Ironically enough, a kitchen remodel.  We totally gutted the kitchen in our previous home and a plasterer came in to patch things up.  He was so knowledgeable and kind that we learned a lot about his personal background, which got me thinking about family businesses and legacies.

3) What genre does your book fall under?

young adult/realistic fiction

4) Which actors would you choose to play in your movie rendition?

I’m really fighting the urge right now to call on the cast from My Big Fat Greek Wedding; my main character’s name is Dmitri Tslakas!

  • Maybe Zachary Gordon from Diary of a Wimpy Kid could play him.
  • Camilla Belle for the lovely yet unassuming Francesca.
  • Olympia Dukakis for Gram?  Sorry, couldn’t resist.
  • Mandy Patinkin with a beard for Spiro, Dmitri’s dad.
  • Isabella Rossalini for Maria, Dmitri’s mother.
  • Can I get Max Cascella from his Doogie Howser, MD days for Dmitri’s friend, Anthony?  This whole thing is wishful thinking, right?maxcasella-now2

5) What is the one sentence synopsis of your book?

Dmitri, a seventeen year-old sculptor, is trying to build his skills and his strength – to hone his craft and stand up to his father.

6) Will your book be self-published or represented by an agency?

Any takers?  I’d like to see what an agent could do for me.

7) How long did it take you to write the first draft of your manuscript?

~ two years, in fits and starts.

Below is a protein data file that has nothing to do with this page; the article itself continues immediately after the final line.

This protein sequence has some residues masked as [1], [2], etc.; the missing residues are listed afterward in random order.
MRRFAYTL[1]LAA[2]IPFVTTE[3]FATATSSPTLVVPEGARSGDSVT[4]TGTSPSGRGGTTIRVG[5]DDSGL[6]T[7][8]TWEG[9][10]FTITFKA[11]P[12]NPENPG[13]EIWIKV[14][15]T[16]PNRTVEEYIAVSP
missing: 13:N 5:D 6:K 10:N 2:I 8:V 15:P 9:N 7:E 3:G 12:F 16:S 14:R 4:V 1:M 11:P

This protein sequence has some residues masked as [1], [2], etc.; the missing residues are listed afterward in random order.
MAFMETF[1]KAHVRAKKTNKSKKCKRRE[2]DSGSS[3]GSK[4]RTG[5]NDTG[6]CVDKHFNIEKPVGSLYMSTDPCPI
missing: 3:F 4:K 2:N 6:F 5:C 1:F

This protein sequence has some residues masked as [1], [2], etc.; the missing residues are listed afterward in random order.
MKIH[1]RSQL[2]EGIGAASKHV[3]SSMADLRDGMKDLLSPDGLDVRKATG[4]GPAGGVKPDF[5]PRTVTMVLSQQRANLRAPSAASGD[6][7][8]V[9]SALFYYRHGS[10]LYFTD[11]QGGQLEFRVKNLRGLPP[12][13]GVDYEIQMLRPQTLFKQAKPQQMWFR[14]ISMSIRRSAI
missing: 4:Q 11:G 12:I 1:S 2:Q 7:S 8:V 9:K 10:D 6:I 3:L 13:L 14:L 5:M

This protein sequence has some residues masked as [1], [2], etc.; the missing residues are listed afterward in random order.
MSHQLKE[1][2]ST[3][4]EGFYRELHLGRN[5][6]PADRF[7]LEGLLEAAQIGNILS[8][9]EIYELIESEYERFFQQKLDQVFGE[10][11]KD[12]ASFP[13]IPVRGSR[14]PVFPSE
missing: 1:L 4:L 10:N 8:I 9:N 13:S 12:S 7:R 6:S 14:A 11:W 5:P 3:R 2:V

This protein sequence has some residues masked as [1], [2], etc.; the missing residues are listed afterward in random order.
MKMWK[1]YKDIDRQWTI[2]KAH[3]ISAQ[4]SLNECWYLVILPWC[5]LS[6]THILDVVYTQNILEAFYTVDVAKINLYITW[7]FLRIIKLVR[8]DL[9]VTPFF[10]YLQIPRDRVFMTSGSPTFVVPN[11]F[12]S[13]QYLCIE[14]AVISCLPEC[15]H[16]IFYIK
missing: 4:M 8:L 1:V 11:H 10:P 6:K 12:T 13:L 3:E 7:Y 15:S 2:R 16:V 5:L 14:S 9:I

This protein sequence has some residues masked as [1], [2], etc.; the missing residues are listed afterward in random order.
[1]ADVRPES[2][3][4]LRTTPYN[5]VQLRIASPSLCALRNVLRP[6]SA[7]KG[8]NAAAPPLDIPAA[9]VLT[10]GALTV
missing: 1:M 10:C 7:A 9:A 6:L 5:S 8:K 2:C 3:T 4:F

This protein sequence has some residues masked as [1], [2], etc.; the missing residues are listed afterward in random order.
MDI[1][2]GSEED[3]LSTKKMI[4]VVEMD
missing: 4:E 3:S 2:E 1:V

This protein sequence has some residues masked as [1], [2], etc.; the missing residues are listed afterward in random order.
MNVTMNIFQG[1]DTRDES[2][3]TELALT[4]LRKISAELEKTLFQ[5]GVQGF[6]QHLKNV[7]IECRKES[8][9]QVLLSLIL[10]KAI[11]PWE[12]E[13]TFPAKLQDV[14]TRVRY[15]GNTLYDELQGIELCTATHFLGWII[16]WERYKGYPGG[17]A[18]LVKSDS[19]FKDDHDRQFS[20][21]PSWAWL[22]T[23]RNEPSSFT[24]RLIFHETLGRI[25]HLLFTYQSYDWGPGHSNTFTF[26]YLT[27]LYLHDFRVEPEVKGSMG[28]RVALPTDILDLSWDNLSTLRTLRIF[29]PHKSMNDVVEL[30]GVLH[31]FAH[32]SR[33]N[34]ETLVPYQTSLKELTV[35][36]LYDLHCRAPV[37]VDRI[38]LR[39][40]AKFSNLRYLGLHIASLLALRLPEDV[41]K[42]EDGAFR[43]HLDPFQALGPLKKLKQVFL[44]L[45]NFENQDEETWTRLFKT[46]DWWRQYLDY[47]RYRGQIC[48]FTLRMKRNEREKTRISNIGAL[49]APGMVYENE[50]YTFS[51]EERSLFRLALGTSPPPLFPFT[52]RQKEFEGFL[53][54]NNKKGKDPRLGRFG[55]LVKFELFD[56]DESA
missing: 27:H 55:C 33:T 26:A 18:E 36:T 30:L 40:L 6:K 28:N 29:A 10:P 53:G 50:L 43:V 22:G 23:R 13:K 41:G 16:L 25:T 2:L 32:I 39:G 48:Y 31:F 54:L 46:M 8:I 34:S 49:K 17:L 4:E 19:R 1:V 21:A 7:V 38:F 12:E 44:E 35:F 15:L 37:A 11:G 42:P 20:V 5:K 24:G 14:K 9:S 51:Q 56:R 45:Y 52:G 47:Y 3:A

8) What other books would you compare this story to?

  • Takeoffs and Landings by Margaret Peterson Haddix
  • Lord of the Deep by Graham Salisbury

9) Who or what inspired you to write the book?

  • My plasterer and his teenage son on the brink of adulthood
  • any kid who’s trying to get out from the shadow of his or her parent(s) and stand on his or her own.

10) What else about your book might pique the reader’s interest?

  • Dmitri has undiscovered family history that ties him to the past as well as his father’s expectations pushing him toward the future.
  • He is an amazing, naturally talented artist.

I’m so honored to be part of this blog phenomenon!  A big thank you to Heather and Rob.  I’d like to share the love with two very talented writers both of whose work I highly enjoy and which you should check out, too (They’ll have their posts up in about a week).

Julie Robertson Dixon

Kelly Kittel

Annie Cardi


Next Stop: Transition Town

Ironically, the section of the book I’m reading right now is all about transitions.

To ease the transition of moving for our children, I gathered a thematic collection of books to borrow from the library:

  • Fred Rogers’ Moving (classic – right down to the 80s fashion in the photos!)
  • Mo Willems’ City Dog, Country Frog (we are going from city to country – though I didn’t expect the heartbreaking twist!)
  • Our House by Emma and Paul Rogers (inspired my daughter to suggest leaving a time capsule; guess it translated my idea of legacy and different chapters in life)
  • Moving by Michael Rosen (the cat giving his family the cold shoulder b/c of the move didn’t quite get across the positive vibe I was going for, but I guess it shows that even ambivalence can be won over with food!)